It'll be the opposite of the chaos that Meta is enduring this week with Threads when Apple goes to roll out its new AR/VR headset, called the Apple Vision Pro.
The $3,500 headset will be hitting the market slowly in a move that will echo the first iPhone rollout, where ample time was given per customer to familiarize themselves with the product and answer any and all questions about the nascent voyage of the new device.
The launch will be highlighted by "appointments and in-store promotions" in select markets to begin, Bloomberg reported this week. Special service areas and seating areas will be set aside in stores for the launch, which will eventually take place in all 270 Apple stores in the U.S. prior to the product's international launch.
The Vision Pro will also be sold online and will make its way to countries like France, Germany, Australia, China, Hong Kong, Japan and Korea by the end of 2024.
Bloomberg refers to the launch as Apple's most important new product since the Apple Watch, but we believe the Vision Pro could eventually become as impactful as iPhone for the tech giant. The slow rollout could wind up being the best tactical decision given the new nature of the product class and the $3,500 price tag that incited some moaning and complaining on the day of the the product's launch.
As is generally the case with Apple, however, if the product is worth the price tag - or consumers believe they are going to be the first to own a new class of "tech luxury" - the Vision Pro could sell well despite its price tag. It'll also mark the first new metric for Wall Street to watch out of Apple in years.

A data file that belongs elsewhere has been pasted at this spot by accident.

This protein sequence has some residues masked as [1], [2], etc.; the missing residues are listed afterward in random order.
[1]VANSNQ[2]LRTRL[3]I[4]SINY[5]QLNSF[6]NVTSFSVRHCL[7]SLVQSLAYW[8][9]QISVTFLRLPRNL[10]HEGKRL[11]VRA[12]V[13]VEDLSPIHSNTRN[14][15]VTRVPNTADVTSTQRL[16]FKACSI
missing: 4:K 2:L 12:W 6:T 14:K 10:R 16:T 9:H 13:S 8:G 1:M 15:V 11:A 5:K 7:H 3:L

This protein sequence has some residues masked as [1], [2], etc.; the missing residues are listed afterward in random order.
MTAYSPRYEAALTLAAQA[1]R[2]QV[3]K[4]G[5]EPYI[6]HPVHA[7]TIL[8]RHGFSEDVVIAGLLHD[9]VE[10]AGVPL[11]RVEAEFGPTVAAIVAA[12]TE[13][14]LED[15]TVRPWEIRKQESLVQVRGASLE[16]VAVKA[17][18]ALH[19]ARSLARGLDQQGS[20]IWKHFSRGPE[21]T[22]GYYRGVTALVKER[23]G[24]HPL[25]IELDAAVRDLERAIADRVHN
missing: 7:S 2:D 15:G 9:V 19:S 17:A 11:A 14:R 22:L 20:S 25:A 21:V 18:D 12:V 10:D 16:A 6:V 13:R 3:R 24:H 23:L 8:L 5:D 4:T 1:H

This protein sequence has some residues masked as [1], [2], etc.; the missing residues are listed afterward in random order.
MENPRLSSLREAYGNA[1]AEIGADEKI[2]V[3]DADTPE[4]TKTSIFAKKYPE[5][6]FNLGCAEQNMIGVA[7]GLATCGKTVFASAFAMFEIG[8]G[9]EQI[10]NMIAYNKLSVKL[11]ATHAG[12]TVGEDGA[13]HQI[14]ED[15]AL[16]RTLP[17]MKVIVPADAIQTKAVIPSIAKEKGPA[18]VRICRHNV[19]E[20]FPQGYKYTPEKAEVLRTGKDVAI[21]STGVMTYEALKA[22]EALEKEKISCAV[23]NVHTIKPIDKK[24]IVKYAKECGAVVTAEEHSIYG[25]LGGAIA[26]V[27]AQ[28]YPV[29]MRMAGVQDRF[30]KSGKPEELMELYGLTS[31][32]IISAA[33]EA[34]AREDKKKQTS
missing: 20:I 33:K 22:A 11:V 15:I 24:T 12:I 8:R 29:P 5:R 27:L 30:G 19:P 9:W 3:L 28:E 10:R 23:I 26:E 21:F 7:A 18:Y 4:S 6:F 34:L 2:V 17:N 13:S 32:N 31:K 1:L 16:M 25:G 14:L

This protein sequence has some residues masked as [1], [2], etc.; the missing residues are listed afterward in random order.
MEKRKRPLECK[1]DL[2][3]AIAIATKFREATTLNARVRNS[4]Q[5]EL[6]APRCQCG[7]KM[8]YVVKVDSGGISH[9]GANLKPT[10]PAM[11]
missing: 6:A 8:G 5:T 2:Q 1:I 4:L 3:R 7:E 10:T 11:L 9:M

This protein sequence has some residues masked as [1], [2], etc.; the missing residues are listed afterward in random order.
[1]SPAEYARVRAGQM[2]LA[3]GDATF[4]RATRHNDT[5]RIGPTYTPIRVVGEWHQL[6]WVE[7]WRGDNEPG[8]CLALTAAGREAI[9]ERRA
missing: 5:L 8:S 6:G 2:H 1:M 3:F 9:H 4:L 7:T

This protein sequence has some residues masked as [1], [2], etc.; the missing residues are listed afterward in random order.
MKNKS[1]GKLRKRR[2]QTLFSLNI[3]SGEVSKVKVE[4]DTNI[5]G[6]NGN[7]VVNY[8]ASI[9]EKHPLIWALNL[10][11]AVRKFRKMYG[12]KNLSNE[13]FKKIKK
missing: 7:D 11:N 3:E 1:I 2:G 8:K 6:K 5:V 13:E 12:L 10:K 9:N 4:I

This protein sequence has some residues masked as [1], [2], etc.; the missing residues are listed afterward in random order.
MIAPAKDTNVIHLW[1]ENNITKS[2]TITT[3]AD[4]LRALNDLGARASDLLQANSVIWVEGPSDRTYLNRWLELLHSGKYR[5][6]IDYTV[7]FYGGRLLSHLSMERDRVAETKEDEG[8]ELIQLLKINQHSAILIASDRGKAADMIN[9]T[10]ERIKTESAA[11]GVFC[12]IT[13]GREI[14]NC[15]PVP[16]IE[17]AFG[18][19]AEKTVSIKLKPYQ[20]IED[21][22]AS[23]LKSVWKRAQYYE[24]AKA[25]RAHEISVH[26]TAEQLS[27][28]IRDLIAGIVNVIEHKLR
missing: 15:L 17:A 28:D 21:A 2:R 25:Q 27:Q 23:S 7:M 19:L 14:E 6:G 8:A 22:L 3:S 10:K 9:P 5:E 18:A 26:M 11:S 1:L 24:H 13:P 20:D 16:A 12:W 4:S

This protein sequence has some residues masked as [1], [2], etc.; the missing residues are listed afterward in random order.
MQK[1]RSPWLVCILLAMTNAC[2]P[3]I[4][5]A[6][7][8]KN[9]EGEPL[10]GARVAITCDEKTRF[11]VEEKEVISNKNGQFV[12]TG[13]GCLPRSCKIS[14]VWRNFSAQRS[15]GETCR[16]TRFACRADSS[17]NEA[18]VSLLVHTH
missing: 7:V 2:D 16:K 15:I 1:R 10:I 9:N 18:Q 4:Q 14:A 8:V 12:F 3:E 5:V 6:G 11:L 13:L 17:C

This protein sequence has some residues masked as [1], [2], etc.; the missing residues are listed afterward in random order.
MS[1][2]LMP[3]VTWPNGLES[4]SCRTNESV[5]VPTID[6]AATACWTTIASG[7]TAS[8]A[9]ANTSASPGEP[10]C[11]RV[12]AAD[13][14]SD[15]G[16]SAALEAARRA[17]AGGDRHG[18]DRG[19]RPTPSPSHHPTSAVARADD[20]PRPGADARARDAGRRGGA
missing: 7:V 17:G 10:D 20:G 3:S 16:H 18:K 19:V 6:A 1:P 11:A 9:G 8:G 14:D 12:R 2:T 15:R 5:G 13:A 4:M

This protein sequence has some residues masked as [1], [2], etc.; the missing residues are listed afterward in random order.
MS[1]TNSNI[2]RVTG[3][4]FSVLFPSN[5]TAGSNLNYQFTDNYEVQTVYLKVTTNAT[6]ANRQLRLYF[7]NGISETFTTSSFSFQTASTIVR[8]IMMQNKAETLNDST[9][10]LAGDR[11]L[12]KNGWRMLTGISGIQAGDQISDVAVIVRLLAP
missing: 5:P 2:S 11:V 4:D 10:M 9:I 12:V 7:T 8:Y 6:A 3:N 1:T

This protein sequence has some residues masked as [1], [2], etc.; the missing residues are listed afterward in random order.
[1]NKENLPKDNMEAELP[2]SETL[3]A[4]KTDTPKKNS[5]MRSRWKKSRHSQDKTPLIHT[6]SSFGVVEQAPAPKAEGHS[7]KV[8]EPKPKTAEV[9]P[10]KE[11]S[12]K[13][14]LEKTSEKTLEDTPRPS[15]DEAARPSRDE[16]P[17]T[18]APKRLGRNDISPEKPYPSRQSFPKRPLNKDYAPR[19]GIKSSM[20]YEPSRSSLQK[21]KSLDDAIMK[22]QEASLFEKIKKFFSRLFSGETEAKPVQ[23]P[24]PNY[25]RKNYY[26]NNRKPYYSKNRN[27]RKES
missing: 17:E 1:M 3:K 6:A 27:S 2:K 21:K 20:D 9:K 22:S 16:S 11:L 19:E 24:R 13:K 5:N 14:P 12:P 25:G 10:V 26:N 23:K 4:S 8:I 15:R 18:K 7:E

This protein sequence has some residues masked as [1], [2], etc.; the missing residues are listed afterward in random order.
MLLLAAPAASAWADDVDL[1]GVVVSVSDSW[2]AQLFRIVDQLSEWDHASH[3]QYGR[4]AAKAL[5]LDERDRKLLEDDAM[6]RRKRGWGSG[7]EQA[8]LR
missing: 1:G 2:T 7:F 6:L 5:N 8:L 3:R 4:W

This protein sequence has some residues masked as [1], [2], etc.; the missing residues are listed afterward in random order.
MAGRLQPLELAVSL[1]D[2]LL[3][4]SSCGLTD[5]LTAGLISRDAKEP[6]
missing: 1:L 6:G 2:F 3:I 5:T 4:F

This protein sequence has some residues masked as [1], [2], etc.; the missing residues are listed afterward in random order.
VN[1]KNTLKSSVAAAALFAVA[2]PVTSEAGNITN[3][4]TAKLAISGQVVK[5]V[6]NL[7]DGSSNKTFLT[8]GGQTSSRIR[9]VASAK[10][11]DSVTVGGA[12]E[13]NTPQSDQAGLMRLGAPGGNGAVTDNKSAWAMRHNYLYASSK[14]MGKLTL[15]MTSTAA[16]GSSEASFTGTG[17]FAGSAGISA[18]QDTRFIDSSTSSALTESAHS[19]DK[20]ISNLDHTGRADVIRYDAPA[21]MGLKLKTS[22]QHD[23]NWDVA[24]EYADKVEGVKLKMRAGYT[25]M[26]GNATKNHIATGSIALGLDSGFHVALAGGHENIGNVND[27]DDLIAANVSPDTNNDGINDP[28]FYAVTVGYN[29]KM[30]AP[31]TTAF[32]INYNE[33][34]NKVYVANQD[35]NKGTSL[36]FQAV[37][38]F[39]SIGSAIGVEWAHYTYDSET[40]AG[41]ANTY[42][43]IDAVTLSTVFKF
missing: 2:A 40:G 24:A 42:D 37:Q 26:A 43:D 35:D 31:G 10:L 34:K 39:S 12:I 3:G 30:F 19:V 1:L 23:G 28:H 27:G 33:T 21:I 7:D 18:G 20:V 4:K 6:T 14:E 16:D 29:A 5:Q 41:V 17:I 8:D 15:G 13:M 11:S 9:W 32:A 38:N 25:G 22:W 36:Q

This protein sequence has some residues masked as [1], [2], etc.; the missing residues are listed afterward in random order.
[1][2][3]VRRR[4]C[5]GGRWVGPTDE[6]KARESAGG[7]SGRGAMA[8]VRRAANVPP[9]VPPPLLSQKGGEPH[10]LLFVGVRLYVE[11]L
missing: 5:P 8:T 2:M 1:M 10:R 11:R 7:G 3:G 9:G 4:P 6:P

Apple is going to be asking all consumers who want to purchase the product to make an in-store appointment, the report says. Apple used the same strategy during the launch of its Watch. The report notes that setup of the product is going to include an iPhone app that scans a person's head in order to find the best light seal for use of the Vision Pro.
The company is also taking the final year before launch to solidify last minute adjustments. For example, Bloomberg writes:
"During testing of the device, Apple determined that some people with smaller body sizes and heads would have difficulty wearing the headset for half an hour or more, the company let media members test it following the launch of the Vision Pro. . Apple has recently tried to address that problem with the development of a second strap that sits on top of the user’s head. The design of that accessory is not finalised"
Then there is the task where users who wear glasses need prescriptions for the Vision Pro. Bloomberg reports that "Apple Stores will need to keep hundreds or even thousands of lenses in stock" for the device.